All About Japan

How Japan's Satellites Aid Disaster Response


The top priority at the time of a natural disaster is gaining an accurate understanding of the damage. When the Great East Japan Earthquake hit in March 2011, for example, Japan's DAICHI satellite instantaneously took images of disaster areas and then sent them down. Personnel then used the images to immediately determine which areas the tsunami had flooded, and to what degree, as well as which expanses of the sea were choked with debris and how badly. The images helped enable swift responses by relief and restoration personnel and prevented secondary disasters.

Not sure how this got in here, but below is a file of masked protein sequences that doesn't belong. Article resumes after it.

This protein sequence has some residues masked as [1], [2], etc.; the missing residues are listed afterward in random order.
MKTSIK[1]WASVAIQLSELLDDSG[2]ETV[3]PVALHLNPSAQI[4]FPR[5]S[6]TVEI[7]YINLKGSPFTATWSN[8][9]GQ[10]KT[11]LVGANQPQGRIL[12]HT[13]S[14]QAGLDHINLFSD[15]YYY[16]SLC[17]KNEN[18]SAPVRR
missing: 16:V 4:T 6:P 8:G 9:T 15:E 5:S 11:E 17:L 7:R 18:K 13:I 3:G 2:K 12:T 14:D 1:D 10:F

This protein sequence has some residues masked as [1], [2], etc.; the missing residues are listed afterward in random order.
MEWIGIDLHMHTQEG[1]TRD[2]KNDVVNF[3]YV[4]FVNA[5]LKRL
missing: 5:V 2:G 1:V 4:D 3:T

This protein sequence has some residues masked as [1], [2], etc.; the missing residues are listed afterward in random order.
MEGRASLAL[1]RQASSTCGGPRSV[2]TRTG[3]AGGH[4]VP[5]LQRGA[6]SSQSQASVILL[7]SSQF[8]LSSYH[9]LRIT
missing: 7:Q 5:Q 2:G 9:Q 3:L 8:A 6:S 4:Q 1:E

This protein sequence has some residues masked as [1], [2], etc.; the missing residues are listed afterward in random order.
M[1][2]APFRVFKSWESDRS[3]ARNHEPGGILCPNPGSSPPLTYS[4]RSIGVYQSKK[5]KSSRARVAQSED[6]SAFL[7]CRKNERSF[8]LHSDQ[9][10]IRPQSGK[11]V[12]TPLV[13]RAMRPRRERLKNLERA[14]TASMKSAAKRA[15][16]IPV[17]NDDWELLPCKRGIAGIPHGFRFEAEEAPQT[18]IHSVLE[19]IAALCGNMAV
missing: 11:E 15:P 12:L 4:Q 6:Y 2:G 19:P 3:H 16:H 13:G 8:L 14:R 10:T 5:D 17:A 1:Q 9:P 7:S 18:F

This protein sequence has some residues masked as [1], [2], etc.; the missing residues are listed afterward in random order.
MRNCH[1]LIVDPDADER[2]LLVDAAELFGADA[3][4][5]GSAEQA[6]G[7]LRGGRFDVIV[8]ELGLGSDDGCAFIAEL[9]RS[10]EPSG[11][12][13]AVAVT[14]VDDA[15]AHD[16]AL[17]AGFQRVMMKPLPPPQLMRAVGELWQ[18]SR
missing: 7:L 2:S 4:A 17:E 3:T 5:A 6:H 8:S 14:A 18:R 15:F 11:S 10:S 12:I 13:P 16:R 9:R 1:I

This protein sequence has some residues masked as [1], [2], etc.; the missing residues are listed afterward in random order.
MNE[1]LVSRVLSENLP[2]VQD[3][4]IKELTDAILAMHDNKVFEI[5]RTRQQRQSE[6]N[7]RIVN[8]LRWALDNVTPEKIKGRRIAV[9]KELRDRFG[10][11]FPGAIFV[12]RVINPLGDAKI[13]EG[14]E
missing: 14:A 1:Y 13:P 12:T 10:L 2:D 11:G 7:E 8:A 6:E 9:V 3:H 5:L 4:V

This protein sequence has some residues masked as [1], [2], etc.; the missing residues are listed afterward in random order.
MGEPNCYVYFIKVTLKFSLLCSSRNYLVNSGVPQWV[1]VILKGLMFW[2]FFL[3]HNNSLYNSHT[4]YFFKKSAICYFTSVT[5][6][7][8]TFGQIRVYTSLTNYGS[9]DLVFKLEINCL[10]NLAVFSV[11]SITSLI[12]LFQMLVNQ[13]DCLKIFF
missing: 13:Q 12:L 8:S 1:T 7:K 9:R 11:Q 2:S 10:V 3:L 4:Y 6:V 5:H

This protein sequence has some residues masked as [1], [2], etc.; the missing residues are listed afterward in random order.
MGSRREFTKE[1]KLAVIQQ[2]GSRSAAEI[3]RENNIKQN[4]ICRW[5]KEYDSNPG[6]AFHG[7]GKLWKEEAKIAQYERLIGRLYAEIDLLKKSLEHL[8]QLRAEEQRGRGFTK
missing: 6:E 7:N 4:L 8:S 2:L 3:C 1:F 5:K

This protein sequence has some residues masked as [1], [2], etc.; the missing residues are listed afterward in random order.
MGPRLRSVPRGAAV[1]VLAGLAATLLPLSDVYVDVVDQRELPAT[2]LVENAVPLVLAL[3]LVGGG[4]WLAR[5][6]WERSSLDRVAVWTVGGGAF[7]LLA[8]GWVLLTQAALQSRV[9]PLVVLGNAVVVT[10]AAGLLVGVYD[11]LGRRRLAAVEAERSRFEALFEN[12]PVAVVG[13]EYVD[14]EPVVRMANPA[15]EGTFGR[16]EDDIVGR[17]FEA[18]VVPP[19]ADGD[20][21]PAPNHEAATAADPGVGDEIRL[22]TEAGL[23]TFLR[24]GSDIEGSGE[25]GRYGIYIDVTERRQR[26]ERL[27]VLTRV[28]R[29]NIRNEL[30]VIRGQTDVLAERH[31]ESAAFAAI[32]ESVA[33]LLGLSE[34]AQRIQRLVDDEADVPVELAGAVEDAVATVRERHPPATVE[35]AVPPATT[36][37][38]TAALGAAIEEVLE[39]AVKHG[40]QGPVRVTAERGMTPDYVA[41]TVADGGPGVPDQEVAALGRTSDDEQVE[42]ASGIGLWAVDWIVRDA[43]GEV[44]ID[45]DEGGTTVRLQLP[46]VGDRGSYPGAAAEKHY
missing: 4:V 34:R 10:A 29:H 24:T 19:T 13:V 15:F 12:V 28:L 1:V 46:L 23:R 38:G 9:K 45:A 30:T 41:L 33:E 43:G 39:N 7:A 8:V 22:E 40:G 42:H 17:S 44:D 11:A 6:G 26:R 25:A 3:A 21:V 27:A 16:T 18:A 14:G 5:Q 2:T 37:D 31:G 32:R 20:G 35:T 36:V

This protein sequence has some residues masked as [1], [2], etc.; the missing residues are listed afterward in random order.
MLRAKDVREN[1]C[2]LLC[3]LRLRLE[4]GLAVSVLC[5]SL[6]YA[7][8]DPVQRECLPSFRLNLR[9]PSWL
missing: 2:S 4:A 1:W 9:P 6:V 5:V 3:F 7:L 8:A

Reconstruction after a great disaster can take months and even years, and satellites can also check areas at fixed intervals and give officials a better grasp of how the recovery effort is progressing, which aids in more focused planning.

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